Local officials frequently complain that state and federal governments impose laws and requirements without giving a thought to how much they will cost to implement. Town and village budgets tend not to leave much area for wiggle room, and they have to be balanced each year — so a large unanticipated expense can destroy a carefully crafted spending plan and incite the ire of the taxed-enough-already crowd.
The latest and greatest of these mandates might just be the two-percent property tax cap. Across Ulster County, local officials are wondering how they’ll reconcile the cost of operating their municipalities with this cap. Last week, Saugerties Village Board officials expressed frustration at what seems to be an impossible task.
“They passed the 2 percent cap law without doing anything about the mandates that we have to fund,” said Mayor William Murphy.
Towns and villages can seek an exemption from tax cap by putting the issue before voters. A 60 percent majority is needed.
Spending mandates that municipalities and the counties face include payments into the state pension system and Medicare.
No decision on how best to deal with the property tax cap was reached at Monday’s meeting, but discussions will continue at the board’s Oct. 17 meeting at 7 p.m.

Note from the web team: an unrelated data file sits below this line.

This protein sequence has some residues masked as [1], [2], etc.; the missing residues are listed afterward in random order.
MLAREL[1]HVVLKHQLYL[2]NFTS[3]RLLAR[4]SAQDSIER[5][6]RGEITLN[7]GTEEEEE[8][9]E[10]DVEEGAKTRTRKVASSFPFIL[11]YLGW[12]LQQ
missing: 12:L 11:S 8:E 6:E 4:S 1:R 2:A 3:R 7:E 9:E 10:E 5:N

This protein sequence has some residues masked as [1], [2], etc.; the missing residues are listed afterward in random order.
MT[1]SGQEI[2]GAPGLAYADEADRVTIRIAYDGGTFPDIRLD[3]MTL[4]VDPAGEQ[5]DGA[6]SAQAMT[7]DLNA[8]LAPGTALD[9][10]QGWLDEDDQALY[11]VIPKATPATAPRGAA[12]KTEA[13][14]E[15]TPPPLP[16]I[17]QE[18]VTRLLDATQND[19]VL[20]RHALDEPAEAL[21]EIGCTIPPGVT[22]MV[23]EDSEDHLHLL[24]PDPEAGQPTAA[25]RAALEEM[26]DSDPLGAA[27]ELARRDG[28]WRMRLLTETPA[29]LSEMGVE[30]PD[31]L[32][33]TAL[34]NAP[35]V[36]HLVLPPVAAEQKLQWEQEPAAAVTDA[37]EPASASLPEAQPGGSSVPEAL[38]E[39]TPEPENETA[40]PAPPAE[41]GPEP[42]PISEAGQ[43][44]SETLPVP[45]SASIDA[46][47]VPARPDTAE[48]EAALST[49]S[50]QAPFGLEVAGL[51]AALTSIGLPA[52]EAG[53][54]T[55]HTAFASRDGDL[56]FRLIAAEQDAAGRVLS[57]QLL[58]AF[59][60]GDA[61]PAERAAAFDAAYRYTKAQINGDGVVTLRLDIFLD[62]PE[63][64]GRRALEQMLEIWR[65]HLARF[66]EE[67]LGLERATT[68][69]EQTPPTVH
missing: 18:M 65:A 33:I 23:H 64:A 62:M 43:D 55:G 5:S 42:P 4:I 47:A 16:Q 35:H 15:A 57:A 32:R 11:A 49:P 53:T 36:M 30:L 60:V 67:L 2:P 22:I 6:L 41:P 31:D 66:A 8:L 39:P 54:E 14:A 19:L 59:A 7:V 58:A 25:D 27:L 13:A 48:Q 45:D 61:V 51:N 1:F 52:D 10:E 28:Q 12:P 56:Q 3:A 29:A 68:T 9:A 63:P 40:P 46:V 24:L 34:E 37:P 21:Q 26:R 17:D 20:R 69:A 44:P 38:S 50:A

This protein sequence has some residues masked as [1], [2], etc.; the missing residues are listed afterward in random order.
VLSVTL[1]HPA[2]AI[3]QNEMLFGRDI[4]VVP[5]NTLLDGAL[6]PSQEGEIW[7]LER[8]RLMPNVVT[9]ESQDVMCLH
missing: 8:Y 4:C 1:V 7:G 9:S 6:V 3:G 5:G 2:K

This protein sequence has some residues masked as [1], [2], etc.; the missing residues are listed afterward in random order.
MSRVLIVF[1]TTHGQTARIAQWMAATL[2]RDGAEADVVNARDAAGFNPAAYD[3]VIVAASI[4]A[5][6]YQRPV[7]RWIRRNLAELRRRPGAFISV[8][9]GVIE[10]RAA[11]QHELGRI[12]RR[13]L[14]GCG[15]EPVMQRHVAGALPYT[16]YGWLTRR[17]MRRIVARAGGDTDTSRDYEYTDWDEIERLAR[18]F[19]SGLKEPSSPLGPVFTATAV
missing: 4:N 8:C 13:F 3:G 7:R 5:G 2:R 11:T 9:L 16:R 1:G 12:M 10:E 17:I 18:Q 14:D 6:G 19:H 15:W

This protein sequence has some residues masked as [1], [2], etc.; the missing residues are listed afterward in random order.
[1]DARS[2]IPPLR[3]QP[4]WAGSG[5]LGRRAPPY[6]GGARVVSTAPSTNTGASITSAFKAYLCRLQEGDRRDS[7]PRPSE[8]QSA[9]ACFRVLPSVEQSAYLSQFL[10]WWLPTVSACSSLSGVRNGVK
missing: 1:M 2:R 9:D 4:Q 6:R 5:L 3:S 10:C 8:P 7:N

Meanwhile, the Onteora school district is grappling with the same problem: last week, the district was advised to close an elementary school because of the tax cap.
Financial consultant Dr. Rick Timbs said increases in employee benefits are squeezing the budget into a nearly impossible scenario. Timbs is recommending closing one of the district’s three elementary schools.
The 33-page report predicts the district will go into red by 2016, and by 2017 have a deficit of $11.3 million. Timbs commended the district for having a healthy cash flow and reserves to tap into. But he cautioned trustees. “Lets put it this way, the things you are doing now, are going to turn into a luxury in two years,” he said.
With no new revenue, in the next couple of years the district will need to tap into reserves to stay afloat. An austerity contingent levy would allow no increase in spending, creating a deficit much quicker. His 2015 projections show a $2-million deficit, which then jumps to $11.6 million by 2016.
Timbs blamed an unsustainable mixture included declining state aid, unfunded mandates, decreased enrollment, increases in benefits and the two percent tax cap. “I think you need to lobby for greater state aid,” he said. “I don’t think the aid that is being distributed is very equitable in particular based on the demographics of the school district, and I would also lobby the Board of Regents on unfunded mandates … because some of them are going to be counterproductive to your mission of trying to right-size your district.”